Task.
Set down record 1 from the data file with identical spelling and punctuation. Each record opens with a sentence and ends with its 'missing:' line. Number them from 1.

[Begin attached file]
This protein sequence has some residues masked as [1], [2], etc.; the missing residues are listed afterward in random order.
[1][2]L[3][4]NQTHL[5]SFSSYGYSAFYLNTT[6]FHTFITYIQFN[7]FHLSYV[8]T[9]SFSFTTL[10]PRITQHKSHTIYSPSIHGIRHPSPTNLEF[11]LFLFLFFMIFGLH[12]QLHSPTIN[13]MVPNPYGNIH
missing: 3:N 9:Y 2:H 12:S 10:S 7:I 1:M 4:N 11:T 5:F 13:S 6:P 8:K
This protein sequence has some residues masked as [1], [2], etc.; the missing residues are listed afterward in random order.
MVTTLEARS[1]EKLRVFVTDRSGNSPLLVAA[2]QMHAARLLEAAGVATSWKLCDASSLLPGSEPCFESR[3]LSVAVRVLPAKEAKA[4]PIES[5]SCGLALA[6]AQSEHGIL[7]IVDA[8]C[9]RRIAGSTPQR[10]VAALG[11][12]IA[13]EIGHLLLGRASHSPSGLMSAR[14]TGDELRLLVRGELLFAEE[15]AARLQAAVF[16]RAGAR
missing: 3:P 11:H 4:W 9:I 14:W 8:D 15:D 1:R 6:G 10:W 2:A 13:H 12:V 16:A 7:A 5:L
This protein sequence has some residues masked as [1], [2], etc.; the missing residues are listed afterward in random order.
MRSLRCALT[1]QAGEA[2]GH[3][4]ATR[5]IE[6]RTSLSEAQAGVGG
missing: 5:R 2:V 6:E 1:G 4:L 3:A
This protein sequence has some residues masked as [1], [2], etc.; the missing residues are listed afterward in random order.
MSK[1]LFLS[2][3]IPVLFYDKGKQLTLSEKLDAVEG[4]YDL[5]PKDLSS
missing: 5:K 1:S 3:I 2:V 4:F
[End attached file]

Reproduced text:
This protein sequence has some residues masked as [1], [2], etc.; the missing residues are listed afterward in random order.
[1][2]L[3][4]NQTHL[5]SFSSYGYSAFYLNTT[6]FHTFITYIQFN[7]FHLSYV[8]T[9]SFSFTTL[10]PRITQHKSHTIYSPSIHGIRHPSPTNLEF[11]LFLFLFFMIFGLH[12]QLHSPTIN[13]MVPNPYGNIH
missing: 3:N 9:Y 2:H 12:S 10:S 7:I 1:M 4:N 11:T 5:F 13:S 6:P 8:K